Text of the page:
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Exploring regional differences in the regional capacity to absorb displacements

PublikationBokkapitel
Företagandets villkor, Företagsnedläggning, Ingrid Ros, Kristina Nyström, Regional utveckling, Sysselsättning

Sammanfattning

Extract: Every year there is substantial turbulence in economies with respect to establishing new firms and business closures. Job displacement, i.e. an involuntary loss of jobs due to economic downturns or structural changes affects millions of workers each year. A recent cross-country comparison by the Organisation for Economic Co-operation and Development (OECD) (2013) reveals that displacements affect 2–7 percent of employees every year. In the Swedish case, an average displacement rate of about 2 percent is reported for the time period 2000–2008. According to Tillvaxtanalys (2009)1 more than 100 000 Swedish employees lose their jobs annually due to business closures.2 Through the process of creative destruction, in which old and obsolete firms exit due to the entry of new and more productive firms, the resources used in the exiting firms are reallocated and possibly more efficiently used in the new firms. However, in some cases displaced workers are not able to find a new job, especially if, for example, the employee’s competences do not match the current demands in the labor market. Furthermore, the possibilities to find a new job after a closure may vary substantially depending on the regional conditions in the labor market. It may, for instance, be more difficult to find a new job after a business closure if the unemployment rate in the region is already high or if the displacement is connected to the closure of a locally dominant firm.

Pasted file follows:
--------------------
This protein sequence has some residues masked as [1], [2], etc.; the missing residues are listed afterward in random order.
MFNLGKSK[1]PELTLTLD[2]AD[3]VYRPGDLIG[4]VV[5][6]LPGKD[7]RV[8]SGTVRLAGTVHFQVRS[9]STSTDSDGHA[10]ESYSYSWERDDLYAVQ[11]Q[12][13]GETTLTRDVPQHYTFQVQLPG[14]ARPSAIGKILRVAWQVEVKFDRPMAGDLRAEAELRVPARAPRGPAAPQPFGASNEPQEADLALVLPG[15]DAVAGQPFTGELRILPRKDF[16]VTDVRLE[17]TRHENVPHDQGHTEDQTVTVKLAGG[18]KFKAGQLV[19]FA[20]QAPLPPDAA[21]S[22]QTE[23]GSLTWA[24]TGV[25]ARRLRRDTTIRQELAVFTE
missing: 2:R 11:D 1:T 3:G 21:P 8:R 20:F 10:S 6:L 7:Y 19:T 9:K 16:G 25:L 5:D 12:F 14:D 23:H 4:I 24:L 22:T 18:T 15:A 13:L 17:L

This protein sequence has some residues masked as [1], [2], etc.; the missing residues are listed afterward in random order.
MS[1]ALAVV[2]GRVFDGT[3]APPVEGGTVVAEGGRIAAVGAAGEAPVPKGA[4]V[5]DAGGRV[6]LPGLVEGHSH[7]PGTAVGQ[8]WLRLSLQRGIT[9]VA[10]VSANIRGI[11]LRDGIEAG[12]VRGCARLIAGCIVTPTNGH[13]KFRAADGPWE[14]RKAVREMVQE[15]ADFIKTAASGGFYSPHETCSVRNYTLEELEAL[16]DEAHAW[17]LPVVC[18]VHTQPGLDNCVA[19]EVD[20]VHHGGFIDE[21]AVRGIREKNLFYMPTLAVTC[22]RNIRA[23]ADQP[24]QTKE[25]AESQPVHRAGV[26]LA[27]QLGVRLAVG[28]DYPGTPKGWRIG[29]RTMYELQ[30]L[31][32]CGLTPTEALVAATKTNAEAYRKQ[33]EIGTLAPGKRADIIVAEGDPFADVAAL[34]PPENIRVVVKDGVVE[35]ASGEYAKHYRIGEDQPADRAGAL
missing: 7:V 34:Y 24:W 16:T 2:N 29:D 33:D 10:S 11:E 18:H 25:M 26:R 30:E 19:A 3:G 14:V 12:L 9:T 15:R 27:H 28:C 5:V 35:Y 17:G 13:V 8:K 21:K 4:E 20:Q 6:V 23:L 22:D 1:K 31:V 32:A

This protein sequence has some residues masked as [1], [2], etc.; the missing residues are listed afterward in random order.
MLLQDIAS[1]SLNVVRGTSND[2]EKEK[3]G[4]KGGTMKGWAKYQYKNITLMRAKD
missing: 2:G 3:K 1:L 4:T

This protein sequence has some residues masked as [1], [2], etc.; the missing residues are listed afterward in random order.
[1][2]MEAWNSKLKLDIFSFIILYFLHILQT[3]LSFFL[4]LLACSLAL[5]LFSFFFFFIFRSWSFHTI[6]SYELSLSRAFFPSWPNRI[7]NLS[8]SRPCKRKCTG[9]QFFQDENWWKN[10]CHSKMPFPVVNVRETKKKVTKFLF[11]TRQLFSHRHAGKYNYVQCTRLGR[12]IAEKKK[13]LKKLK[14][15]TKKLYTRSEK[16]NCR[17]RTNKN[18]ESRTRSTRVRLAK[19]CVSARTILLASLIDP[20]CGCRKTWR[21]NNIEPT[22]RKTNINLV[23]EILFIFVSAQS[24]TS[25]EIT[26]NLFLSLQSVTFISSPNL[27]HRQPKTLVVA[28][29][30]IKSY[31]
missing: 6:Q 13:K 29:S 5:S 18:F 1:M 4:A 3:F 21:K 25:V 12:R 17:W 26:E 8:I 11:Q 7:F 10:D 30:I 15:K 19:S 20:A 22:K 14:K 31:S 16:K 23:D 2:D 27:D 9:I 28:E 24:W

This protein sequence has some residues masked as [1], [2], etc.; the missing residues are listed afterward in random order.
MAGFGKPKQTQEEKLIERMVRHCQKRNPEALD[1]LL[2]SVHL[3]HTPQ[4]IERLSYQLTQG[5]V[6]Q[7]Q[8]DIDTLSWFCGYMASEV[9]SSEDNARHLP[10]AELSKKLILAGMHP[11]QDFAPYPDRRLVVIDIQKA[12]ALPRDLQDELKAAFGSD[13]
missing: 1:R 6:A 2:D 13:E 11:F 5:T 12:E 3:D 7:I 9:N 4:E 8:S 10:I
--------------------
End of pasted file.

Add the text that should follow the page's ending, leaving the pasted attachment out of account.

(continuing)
Nyström, K., & Viklund Ros, I. (2017). Exploring regional differences in the regional capacity to absorb displacements. In C. Karlsson, M. Andersson, & L. Bjerke (Eds.), Geographies of Growth (pp. 19-47). Cheltenham, UK: Edward Elgar Publishing. DOI: 10.4337/9781785360602.00009

Baserat på innehåll

Exploring regional differences in the regional capacity to absorb displacements
Book chapterPublikation
Nyström, K., & Viklund Ros, I.
Publiceringsår

2017

Sammanfattning

Extract: Every year there is substantial turbulence in economies with respect to establishing new firms and business closures. Job displacement, i.e. an involuntary loss of jobs due to economic downturns or structural changes affects millions of workers each year. A recent cross-country comparison by the Organisation for Economic Co-operation and Development (OECD) (2013) reveals that displacements affect 2–7 percent of employees every year. In the Swedish case, an average displacement rate of about 2 percent is reported for the time period 2000–2008. According to Tillvaxtanalys (2009)1 more than 100 000 Swedish employees lose their jobs annually due to business closures.2 Through the process of creative destruction, in which old and obsolete firms exit due to the entry of new and more productive firms, the resources used in the exiting firms are reallocated and possibly more efficiently used in the new firms. However, in some cases displaced workers are not able to find a new job, especially if, for example, the employee’s competences do not match the current demands in the labor market. Furthermore, the possibilities to find a new job after a closure may vary substantially depending on the regional conditions in the labor market. It may, for instance, be more difficult to find a new job after a business closure if the unemployment rate in the region is already high or if the displacement is connected to the closure of a locally dominant firm.